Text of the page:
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Samuel L. Jackson is known as one of the hardest-working Hollywood actors. In 2011, he was named the highest-grossing actor of all time.
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The friendship duly paid off for Jackson, as it was his role as the drug-addicted Gator in Lee's Jungle Fever that finally grabbed critics' attention and inspired some well-earned praise. Judges at the Cannes Film Festival created a Best Supporting Actor category in order to give Jackson the prize. He also received a New York Film Critics award. Through playing an on-screen drug-demon,
Jackson was forced to confront his own off-screen demon - an increasingly destructive addiction to drugs and alcohol. The cathartic nature of his performance enabled Jackson to give up drugs, making it both a personal and professional success.
Jackson continued to take small parts in films such as Juice and True Romance, and he played an FBI agent in the thriller White Sands, exhibiting his impressive range and ability to add a quirky twist to every character. He overcame two Hollywood flops, National Lampoon's Loaded Weapon I and Amos & Andrew, by making small but affecting performances in Menace II Society and Patriot Games.
In 1994, after establishing a reputation as one of Hollywood's hardest-working actors, Jackson got a chance to play the pivotal role of his career in Quentin Tarantino's instant cult classic, Pulp Fiction. Working from any actor's dream script, Jackson played Jules Winnfield, a sermon-spewing killer with eruptive speeches up to five pages long. He moved and terrified audiences with his impassioned performance, becoming the elusive moral center of the psychologically twisted film. He received an Academy Award nomination for the role.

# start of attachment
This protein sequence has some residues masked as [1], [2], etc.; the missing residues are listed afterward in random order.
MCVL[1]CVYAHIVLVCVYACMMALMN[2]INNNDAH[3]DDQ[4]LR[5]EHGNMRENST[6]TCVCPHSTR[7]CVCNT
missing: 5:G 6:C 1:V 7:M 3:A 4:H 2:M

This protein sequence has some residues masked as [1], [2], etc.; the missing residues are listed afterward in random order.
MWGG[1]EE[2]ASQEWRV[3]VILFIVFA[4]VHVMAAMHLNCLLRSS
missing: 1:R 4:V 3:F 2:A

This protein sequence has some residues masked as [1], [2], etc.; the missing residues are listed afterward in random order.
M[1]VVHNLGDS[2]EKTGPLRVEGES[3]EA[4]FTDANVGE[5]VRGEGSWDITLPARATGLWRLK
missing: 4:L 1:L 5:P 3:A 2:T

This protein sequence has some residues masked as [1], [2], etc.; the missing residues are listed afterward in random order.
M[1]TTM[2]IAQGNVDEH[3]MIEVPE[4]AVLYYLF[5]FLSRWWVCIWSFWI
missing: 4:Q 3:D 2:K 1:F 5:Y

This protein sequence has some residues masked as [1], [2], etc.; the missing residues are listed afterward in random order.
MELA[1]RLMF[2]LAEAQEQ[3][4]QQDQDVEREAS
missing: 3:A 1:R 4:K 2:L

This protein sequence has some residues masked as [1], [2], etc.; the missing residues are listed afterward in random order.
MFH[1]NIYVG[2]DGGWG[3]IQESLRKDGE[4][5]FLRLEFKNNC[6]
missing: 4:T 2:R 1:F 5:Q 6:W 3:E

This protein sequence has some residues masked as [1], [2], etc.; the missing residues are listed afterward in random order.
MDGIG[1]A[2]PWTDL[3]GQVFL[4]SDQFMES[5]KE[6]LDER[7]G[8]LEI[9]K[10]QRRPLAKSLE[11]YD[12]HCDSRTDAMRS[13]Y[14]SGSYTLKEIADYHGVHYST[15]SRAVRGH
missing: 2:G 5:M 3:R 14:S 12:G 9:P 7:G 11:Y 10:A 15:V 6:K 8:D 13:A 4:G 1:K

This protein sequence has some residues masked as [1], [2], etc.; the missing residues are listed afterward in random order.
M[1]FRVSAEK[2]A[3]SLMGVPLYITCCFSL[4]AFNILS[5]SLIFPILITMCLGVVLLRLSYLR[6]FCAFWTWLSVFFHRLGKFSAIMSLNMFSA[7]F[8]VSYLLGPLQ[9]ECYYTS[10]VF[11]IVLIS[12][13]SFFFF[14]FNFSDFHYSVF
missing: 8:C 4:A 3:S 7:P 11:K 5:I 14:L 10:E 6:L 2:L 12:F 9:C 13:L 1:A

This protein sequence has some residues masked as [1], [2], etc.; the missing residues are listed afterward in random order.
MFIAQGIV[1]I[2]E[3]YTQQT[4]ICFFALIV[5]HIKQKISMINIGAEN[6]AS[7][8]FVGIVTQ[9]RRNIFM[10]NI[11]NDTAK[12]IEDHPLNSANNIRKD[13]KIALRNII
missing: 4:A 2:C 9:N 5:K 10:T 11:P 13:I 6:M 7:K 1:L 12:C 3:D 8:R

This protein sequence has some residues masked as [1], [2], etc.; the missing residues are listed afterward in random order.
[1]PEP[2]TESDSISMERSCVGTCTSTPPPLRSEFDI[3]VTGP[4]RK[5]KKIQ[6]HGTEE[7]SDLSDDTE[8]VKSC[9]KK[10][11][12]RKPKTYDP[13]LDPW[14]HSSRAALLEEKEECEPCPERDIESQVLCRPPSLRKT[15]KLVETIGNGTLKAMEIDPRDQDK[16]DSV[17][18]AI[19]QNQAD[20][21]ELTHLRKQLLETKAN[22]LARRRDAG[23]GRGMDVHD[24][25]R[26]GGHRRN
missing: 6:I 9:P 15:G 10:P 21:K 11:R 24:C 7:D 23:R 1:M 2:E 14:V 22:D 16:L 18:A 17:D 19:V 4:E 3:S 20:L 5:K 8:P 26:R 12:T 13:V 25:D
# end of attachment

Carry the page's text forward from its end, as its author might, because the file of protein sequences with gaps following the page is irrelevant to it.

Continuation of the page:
Jackson went on to make several big Hollywood films, including John Grisham's A Time to Kill and the action-thriller The Long Kiss Goodnight, but he continued to participate in independent endeavors, such as Steve Buscemi's Trees Lounge. In 1993, Jackson made a much-desired return to the stage in Distant Fires, telling Premiere magazine, "I always want to get back to theater to make sure that I'm still an actor."
Some 1999 performances include a role in the shark thriller Deep Blue Sea and Jedi knight Mace Windu in Star Wars: Episode I: The Phantom Menace.
In 2000, he starred with Tommy Lee Jones in the military thriller Rules of Engagement and in the remake of the classic 1970s blaxploitation hit Shaft. He also costarred with Bruce Willis in Unbreakable, a supernatural thriller written and directed by M. Night Shyamalan.
In 2002, Jackson starred opposite Ben Affleck in Changing Lanes. He also starred in Star Wars: Episode II: Attack of the Clones. Jackson also starred in Star Wars: Episode III - Revenge of the Sith (2005) Black Snake Moan (2006) and Snakes on a Plane (2006). In 2008, Jackson starred in Jumper. He also played the role of Nick Fury in Iron Man. His appearance comes only after the final credits have rolled—setting up the inevitable sequel to the successful film. He appeared in the sequel, Iron Man 2, in 2010, signing a nine-film agreement with Marvel to play the character.
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